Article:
Touching. Also, interesting how “Joan” writes an incredibly vague impersonal testimonial using a narrow set of buzzwords in a voice that would read well in a stereotypical fundraising appeal.
Wait a minute.
Has Michael Henson taken on the identity of Joan???
(By the way, a shout-out to fellow blogger Scott Chamberlain for his fab rant on this letter from early November, in which he complains that “Joan’s anecdote could be describing a field trip to the state capitol.” I’d like to marry this metaphor. Scott’s is a more enlightening analysis than mine, so go read it. )
Others of you may have seen your first concert as an adult in Orchestra Hall, at Sommerfest or during a community event in Greater Minnesota.
Wait, are you saying the Minnesota Orchestra…once gave concerts? In Minnesota? Wow. My head hurts.
No matter where and when you saw your first performance, I have no doubt that today you look back on it with joy and thankfulness.
Mmm. Yeah. And some of us even used that performance as the rhetorical centerpiece of our speech on Peavey Plaza at Symphony Ball. You could have heard that…IF YOU HAD STEPPED OUTSIDE.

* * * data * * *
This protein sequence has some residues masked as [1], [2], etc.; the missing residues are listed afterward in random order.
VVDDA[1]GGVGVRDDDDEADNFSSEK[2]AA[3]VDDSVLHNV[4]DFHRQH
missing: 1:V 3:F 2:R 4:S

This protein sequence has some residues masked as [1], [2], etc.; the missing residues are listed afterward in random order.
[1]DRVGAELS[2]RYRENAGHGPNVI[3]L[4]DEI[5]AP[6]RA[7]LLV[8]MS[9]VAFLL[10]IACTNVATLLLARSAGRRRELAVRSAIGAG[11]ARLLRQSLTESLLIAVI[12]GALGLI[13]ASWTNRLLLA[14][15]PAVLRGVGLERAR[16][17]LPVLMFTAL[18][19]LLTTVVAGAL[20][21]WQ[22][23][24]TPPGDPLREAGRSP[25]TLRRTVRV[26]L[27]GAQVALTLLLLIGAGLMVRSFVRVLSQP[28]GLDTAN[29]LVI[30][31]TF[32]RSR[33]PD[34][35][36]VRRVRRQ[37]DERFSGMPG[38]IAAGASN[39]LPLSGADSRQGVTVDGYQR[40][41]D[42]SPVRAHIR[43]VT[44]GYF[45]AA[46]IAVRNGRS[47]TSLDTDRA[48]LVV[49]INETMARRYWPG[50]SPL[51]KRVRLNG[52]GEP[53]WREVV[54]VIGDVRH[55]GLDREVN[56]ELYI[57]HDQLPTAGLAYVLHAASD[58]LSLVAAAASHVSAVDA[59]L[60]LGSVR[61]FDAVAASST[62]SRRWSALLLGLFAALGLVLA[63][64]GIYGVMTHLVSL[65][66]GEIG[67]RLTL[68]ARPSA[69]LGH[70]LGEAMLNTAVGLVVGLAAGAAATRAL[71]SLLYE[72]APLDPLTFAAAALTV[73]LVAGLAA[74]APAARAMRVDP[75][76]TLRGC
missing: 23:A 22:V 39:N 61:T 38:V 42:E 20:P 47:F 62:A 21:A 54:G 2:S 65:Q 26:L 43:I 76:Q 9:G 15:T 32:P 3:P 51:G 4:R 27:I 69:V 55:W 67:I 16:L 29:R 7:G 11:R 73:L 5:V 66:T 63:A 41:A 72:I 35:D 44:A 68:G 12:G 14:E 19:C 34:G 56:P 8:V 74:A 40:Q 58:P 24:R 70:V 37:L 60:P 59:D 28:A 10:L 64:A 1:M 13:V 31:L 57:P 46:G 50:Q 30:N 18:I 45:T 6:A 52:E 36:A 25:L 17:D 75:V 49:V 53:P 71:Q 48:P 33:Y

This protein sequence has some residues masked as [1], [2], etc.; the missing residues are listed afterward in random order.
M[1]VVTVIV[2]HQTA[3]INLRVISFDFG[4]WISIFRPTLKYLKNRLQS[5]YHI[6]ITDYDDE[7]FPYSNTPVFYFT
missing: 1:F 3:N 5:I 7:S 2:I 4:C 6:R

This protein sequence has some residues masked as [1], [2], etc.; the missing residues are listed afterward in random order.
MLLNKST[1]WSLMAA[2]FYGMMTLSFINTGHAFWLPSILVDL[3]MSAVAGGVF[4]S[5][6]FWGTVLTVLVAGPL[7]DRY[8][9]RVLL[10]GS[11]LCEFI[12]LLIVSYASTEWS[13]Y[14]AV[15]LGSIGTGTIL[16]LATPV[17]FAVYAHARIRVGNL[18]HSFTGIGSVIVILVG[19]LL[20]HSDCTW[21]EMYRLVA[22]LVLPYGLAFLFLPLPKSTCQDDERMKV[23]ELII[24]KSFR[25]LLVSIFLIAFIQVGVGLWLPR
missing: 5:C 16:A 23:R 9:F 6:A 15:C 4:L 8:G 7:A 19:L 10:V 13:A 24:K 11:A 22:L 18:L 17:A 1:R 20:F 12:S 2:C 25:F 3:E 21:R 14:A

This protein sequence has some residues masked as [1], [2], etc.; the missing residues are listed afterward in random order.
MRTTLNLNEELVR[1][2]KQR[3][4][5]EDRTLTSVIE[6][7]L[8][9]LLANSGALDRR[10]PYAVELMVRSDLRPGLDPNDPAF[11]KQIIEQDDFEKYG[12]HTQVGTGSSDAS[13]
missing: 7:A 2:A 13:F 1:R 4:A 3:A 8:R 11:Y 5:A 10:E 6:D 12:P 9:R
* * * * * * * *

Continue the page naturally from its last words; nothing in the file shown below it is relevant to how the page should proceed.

The holidays are a time for reflection and sharing.
In that the Minnesota Orchestral Association is currently reflecting on and sharing why it is serving “the public interest of the City of Minneapolis to promote and provide for performing arts in the City.” Have fun with that reflection, guys. (Panicked MOA employees: “Mitch Daniels is a performing artist, right?”)
Remember why the Minnesota Orchestra is important to you. That reason still applies today.
The Minnesota Orchestra is important to me because of Osmo Vänskä’s unparalleled artistic leadership.
Oh. I’m sorry. Was that the wrong answer?
We want to hear about your first or favorite experience with the Minnesota Orchestra.
… Are you sure?
Take a moment to write your story on the enclosed insert.
… You really want me to do this?
You may also consider telling us: What does the Orchestra mean to you and why should it be preserved?
We are listening.
Oh goody goody! They’re LISTENING! In bold, italics, AND an underline! So does that mean the lockout’s over now? Or that patrons’ questions about the dismal financial performance of the MOA are going to be answered? Or that the MOA is embarking on an aggressively apologetic PR campaign for misleading the legislature and the public?
Unfortunately, in this context, without additional action, we’re listening seems more like a threat than a reassurance.